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Association of apolipoprotein E (ApoE) polymorphisms with risk of primary hyperuricemia in Uygur men, Xinjiang, China



Apolipoprotein E (ApoE) participates in lipoprotein metabolism and immune regulation. This study assessed association between ApoE polymorphisms with hyperuricemia and uric acid metabolism in Uygur men, Xinjiang, China.


A total of 474 hyperuricemia patients and 518 healthy male controls were recruited from the Health Screening Center, Uygur region of Xinjiang, China and subjected to ApoE genotyping using a multiplex amplification refractory mutation system PCR.


Apolipoprotein E3/3 genotype was the predominant type with a frequency of 67.7%, while E2/2 was lower than E4/4 in Uygur males. The frequencies of ApoE2, E3, and E4 alleles were 8.5%, 80.1% and 11.4%, respectively. Distribution of ApoE genotypes was significantly different in hyperuricemia patients from the healthy controls (p < 0.001). Particularly, the frequency of ApoE E3/3 was 71.7%, E2/3 9.3%, E3/4 9.3%, E4/4 3.2%, E2/4 2.3%, and E2/2 0.2% in patients vs. 68.1%, 4.6%, 2.9%, 12%, 0.6%, and 4.6% in controls, respectively. Moreover, frequency of ApoE E2 allele was greater in the healthy controls than in patients (p < 0.001) and the highest level of uric acid occurred in those with ApoE2/4 and E3/4 genotypes, whereas the lowest uric acid level occurred in those with ApoE E2/2 genotype. In addition, the subjects with the ApoE2 allele had a lower uric acid and LDL-C level than those with the ApoE3 allele and ApoE4 allele (p < 0.05). The risk of developing hyperuricemia in subjects without the ApoE2 allele was 1.7 fold higher than those subjects with the ApoE2 allele.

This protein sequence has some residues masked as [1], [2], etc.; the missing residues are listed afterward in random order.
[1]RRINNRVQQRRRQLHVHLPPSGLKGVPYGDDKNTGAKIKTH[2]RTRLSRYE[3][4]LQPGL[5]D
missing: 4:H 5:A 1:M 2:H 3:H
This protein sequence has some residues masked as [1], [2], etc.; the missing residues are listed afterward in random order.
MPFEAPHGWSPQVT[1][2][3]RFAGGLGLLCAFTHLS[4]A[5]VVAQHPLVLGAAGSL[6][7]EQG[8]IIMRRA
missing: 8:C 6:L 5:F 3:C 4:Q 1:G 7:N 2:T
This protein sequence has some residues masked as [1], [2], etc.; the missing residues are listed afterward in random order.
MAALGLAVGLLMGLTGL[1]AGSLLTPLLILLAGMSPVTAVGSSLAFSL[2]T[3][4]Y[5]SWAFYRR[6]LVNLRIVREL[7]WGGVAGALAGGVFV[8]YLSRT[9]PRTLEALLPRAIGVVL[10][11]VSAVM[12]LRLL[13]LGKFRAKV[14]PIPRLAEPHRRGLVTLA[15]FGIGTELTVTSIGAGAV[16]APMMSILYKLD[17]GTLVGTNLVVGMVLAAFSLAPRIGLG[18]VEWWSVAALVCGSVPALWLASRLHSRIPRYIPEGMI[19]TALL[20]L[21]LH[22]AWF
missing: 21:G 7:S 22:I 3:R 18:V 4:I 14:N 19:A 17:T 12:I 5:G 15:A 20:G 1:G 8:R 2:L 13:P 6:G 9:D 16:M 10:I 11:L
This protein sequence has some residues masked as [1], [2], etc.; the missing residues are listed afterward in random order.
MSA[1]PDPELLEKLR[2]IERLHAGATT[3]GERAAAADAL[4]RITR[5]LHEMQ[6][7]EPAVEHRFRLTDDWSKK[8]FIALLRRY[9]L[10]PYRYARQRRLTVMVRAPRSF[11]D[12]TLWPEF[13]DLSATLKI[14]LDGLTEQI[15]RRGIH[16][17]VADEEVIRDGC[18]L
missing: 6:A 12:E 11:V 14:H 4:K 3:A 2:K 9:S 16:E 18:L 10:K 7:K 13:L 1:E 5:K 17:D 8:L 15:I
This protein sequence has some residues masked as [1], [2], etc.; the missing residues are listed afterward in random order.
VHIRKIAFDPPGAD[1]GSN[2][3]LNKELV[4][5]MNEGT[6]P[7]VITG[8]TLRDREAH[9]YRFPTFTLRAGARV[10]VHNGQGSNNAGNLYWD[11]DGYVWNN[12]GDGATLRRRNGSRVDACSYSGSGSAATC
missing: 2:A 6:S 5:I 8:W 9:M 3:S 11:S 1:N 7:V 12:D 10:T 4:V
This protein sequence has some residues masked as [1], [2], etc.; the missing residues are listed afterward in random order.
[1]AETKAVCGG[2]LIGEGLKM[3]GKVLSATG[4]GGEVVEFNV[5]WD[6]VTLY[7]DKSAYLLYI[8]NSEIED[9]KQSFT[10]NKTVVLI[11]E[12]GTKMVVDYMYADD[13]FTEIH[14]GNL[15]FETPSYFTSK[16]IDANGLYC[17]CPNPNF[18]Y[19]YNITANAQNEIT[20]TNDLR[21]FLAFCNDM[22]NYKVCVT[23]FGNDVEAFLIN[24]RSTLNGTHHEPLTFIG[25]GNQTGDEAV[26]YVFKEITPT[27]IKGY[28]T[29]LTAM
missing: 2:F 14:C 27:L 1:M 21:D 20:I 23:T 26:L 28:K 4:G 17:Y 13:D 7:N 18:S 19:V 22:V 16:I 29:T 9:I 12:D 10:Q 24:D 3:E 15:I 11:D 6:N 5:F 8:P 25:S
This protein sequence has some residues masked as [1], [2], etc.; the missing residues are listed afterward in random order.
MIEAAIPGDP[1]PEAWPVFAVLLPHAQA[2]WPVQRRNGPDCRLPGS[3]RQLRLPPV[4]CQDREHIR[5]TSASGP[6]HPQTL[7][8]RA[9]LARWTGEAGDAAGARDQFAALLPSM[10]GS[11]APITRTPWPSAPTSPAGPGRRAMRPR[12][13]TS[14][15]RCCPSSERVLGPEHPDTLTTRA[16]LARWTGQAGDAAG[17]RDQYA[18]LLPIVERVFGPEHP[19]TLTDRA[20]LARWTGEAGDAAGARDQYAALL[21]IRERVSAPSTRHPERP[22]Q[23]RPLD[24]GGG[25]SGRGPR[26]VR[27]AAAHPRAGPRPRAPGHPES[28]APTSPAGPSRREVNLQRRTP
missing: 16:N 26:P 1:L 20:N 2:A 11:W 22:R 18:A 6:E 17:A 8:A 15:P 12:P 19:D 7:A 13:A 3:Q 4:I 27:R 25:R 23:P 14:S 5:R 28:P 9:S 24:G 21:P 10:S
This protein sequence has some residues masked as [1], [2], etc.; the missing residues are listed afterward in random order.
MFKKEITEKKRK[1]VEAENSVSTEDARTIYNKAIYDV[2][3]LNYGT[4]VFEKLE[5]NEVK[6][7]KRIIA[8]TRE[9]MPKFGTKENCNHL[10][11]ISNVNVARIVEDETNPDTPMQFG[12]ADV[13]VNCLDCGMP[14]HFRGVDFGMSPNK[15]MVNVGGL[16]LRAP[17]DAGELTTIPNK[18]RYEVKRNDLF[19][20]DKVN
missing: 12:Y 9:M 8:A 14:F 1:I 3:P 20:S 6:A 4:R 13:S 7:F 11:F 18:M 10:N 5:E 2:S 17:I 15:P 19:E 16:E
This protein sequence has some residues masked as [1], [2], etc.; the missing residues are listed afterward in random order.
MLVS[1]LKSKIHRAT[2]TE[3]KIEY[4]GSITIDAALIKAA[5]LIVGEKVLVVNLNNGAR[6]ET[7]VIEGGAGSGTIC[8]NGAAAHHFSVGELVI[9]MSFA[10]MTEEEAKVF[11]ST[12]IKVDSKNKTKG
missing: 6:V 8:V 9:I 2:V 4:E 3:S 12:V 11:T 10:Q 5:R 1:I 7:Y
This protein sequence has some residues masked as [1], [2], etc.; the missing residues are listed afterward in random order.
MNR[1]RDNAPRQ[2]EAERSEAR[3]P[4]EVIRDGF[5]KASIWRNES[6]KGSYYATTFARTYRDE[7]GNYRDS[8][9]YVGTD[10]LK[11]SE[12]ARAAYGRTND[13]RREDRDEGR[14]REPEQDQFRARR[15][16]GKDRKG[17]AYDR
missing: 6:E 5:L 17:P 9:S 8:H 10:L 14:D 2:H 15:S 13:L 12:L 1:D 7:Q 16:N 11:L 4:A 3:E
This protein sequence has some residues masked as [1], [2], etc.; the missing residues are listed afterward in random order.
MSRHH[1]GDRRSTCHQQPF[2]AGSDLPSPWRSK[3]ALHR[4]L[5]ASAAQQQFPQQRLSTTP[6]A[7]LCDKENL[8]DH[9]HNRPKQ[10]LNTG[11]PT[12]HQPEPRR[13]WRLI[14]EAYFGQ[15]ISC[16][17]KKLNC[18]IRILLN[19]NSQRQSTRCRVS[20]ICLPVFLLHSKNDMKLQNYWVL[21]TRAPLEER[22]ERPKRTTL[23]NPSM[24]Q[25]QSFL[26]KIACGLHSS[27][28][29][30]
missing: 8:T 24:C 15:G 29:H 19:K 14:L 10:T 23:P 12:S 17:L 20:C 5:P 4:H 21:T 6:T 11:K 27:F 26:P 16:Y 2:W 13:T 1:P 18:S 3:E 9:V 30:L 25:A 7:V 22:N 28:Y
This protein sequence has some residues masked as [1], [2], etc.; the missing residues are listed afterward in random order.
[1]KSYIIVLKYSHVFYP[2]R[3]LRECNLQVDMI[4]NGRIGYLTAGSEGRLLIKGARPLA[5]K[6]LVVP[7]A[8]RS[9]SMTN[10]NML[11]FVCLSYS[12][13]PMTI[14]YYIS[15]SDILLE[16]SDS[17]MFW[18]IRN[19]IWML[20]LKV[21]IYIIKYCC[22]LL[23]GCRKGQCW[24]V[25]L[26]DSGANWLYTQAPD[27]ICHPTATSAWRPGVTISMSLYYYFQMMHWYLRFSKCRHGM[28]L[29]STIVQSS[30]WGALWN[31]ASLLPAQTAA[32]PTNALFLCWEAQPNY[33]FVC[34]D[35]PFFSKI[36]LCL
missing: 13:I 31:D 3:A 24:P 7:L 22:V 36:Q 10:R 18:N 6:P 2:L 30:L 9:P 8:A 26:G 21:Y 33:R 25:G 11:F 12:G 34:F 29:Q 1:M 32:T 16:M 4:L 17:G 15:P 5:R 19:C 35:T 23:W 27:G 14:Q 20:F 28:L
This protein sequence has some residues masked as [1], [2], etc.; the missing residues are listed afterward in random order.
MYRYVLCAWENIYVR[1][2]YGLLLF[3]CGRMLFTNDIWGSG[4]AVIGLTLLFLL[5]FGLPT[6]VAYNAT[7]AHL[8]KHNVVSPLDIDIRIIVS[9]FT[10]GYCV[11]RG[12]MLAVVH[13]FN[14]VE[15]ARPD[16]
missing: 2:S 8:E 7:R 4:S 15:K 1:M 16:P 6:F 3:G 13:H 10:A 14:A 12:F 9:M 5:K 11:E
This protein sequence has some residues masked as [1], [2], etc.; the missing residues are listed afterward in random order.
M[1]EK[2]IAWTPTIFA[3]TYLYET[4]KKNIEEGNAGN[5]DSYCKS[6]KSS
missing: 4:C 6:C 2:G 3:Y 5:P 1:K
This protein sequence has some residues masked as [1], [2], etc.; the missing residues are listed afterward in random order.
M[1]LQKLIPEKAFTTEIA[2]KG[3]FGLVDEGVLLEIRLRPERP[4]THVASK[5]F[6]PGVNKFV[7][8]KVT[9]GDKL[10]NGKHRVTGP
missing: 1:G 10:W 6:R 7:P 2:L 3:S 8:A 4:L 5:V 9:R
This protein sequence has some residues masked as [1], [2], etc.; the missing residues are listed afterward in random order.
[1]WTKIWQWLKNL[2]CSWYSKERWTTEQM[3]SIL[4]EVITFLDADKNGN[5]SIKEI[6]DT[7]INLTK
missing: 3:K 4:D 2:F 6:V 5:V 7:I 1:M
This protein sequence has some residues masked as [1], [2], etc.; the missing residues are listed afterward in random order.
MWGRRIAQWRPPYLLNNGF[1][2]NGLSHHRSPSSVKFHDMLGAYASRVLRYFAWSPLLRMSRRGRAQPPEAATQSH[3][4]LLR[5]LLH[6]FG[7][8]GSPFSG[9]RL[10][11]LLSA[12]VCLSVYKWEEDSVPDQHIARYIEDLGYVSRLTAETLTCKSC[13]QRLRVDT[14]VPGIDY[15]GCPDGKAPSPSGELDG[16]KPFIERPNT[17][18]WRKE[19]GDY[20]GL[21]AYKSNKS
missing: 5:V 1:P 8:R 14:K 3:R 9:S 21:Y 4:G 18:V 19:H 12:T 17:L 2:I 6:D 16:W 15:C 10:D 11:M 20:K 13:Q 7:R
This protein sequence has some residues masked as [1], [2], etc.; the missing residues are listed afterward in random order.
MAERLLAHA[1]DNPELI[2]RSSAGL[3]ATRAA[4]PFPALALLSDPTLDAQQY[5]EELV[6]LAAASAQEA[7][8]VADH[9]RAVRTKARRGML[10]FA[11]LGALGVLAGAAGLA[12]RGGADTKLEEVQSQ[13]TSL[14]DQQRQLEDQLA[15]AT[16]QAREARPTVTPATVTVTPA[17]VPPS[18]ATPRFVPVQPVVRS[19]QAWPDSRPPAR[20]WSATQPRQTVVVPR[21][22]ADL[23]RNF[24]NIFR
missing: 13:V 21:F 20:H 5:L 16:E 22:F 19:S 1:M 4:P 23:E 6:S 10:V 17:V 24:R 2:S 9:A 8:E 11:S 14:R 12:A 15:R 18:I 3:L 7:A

This study revealed frequencies and distributions of ApoE alleles and genotypes in Uygur males, which are different from Han Chinese. ApoE E4 was associated with a slightly higher risk of primary hyperuricemia, whereas ApoE E2 was associated with reduced risk of primary hyperuricemia and LDL-C level.